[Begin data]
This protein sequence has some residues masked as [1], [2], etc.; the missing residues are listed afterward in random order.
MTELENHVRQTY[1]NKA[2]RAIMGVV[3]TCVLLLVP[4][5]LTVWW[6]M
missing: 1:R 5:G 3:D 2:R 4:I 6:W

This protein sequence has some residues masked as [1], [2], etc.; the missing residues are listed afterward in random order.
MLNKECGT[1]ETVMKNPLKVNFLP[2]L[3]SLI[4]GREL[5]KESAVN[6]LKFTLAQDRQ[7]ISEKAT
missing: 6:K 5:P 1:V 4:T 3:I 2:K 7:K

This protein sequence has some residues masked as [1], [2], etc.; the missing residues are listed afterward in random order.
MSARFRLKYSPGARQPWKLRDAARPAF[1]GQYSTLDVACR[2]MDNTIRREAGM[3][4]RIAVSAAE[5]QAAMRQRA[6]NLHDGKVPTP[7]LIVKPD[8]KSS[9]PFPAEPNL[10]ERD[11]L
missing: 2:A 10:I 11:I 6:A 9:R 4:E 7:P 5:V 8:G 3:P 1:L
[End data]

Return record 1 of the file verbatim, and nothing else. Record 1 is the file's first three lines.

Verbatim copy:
This protein sequence has some residues masked as [1], [2], etc.; the missing residues are listed afterward in random order.
MTELENHVRQTY[1]NKA[2]RAIMGVV[3]TCVLLLVP[4][5]LTVWW[6]M
missing: 1:R 5:G 3:D 2:R 4:I 6:W